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Updated Guidelines for the Prevention of Perinatal Group B Streptococcal Disease

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February 24, 2011

In the November 19, 2010 Morbidity and Mortality Weekly Report, the Centers for Disease Control and Prevention (CDC) published updated guidelines for screening, detecting, and treating Group B streptococcus (Group B strep) during pregnancy. Some of the changes to the guidelines, which were first recommended in 1996, address ways in which laboratories can improve detection and determine who requires prophylaxis.

Group B strep are bacteria commonly found in the urinary, digestive, and reproductive tracts of men and women. The bacteria colonize these areas in people, meaning they are present but usually do not cause symptoms. However, if Group B strep are present in the genital and rectal areas of pregnant women during labor and delivery, the bacteria can be passed to the newborns and possibly cause serious infections such as pneumonia, sepsis, or meningitis in the newborn.

Group B strep colonize about 10% to 30% of pregnant women. Since the majority of pregnant women are not colonized, it is not practical to treat all with an antibiotic. This could potentially lead to bacterial resistance to the antibiotic.

Screening is the most realistic means of determining who requires treatment, and current practices have helped to minimize the number of infections in newborns. The primary test is a culture of vaginal and rectal sites performed between 35 and 37 weeks of pregnancy. The test is done close to a woman's due date because the number of bacteria that are present can change over time. Screening is performed earlier if a woman goes into premature labor or if her "water breaks" early (premature rupture of membranes). Those who test positive for Group B strep are given an intravenous antibiotic during labor.

Though existing testing procedures have been successful in preventing many infections, Group B strep is still the number one infectious cause of disease and deaths in newborns in the US. To further reduce these infections, the CDC outlined new ways to test for the bacteria. New culture media have been developed to make it easier to identify the presence of Group B strep when the swabs are cultured in the laboratory. Molecular tests can be used to speed detection of the bacteria in women already in labor who have not been tested previously and have no known risk factors for transmitting the bacteria. Examples of risk factors include premature labor, fever and prolonged rupture of membranes. The molecular method, however, is not as sensitive as culture, so it should not be used to replace culture for routine screening of women at 35 to 37 weeks of pregnancy. Susceptibility testing is recommended on Group B strep cultured from women who are allergic to penicillin and have a high risk for anaphylaxis. The susceptibility results will determine which alternative antibiotic will be most effective for prophylaxis.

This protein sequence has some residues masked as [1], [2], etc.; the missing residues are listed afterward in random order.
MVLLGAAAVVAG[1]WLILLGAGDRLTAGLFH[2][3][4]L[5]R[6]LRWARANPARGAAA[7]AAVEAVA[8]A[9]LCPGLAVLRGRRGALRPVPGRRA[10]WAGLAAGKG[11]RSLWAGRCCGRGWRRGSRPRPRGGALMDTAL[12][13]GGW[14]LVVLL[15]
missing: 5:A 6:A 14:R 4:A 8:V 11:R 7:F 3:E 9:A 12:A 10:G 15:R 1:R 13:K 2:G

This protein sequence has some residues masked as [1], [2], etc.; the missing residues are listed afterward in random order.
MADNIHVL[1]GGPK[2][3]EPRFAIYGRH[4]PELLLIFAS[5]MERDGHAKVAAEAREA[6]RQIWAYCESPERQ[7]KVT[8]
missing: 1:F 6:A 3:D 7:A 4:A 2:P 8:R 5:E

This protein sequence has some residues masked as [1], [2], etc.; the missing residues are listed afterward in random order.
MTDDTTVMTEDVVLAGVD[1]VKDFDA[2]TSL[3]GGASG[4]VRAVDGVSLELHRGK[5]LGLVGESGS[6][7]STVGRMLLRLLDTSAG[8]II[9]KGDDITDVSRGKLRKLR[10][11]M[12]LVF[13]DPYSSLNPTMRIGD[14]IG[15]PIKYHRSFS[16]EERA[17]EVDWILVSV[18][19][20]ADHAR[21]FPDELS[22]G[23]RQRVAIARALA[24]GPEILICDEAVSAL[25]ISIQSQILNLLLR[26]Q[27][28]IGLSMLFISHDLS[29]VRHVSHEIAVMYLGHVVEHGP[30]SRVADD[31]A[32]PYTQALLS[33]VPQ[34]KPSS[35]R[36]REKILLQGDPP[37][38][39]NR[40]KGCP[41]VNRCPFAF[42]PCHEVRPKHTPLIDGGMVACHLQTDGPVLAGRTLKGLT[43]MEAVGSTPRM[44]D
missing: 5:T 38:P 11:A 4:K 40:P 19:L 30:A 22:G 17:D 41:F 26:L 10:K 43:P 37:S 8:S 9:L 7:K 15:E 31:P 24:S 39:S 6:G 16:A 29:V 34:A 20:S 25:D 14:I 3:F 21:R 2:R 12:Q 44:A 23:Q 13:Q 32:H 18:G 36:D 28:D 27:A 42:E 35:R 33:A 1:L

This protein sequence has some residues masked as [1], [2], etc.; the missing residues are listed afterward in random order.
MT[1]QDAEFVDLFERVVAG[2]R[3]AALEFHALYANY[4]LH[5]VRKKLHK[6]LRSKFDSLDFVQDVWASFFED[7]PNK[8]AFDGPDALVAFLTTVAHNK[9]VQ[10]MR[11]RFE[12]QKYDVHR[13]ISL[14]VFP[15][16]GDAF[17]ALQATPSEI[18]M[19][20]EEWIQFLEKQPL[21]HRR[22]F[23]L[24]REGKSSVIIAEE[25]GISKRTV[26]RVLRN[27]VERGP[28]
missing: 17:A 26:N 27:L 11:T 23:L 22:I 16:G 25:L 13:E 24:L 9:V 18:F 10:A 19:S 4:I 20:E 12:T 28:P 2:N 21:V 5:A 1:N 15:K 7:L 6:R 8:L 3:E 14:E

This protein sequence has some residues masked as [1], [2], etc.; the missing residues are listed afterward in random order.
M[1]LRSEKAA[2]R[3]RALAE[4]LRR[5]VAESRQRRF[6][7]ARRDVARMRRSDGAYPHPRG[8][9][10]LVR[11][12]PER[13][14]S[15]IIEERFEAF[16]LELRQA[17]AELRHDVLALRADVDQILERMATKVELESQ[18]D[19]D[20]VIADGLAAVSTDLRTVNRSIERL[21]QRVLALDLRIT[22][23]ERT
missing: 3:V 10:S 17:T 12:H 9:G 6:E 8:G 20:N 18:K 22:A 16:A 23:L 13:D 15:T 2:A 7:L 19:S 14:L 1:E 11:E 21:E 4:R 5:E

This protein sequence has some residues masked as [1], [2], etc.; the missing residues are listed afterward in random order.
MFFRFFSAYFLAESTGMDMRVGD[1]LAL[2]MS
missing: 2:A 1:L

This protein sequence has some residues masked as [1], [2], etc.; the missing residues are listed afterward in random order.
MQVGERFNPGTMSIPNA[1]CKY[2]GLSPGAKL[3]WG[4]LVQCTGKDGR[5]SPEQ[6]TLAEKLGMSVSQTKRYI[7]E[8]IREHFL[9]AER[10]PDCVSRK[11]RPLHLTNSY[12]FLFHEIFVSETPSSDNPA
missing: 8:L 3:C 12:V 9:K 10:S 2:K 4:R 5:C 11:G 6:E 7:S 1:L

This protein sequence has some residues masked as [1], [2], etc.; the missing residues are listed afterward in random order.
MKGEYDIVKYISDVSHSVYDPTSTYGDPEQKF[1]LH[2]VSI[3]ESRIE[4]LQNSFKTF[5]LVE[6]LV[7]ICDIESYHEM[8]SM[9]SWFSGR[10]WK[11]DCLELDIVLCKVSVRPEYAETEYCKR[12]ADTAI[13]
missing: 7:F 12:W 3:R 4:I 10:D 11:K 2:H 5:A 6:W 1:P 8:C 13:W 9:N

With additional options for testing, more GBS colonization may be detected and pregnant women may get treated appropriately, and the rate of newborn infections may be reduced further. Women who are pregnant should ask their doctor about Group B strep testing and know their status as their due date approaches.

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NOTE: This article is based on research that utilizes the sources cited here as well as the collective experience of the Lab Tests Online Editorial Review Board. This article is periodically reviewed by the Editorial Board and may be updated as a result of the review. Any new sources cited will be added to the list and distinguished from the original sources used.

Centers for Disease Control and Prevention. Prevention of Perinatal Group B Streptococcal Disease. Revised Guidelines from CDC 2010 Recommendations and Reports, November 19, 2010 / 59(RR10);1-32. Available online at through Accessed January 2011.

Centers for Disease Control and Prevention. Group B Strep Information Page. Available online at through Accessed January 2011.

Mitchell, David. CDC Updates Guidelines on Prevention of Perinatal Group B Streptococcal Disease. American Academy of Family Physicians. 12/15/2010. Available online at through Accessed January 2011.

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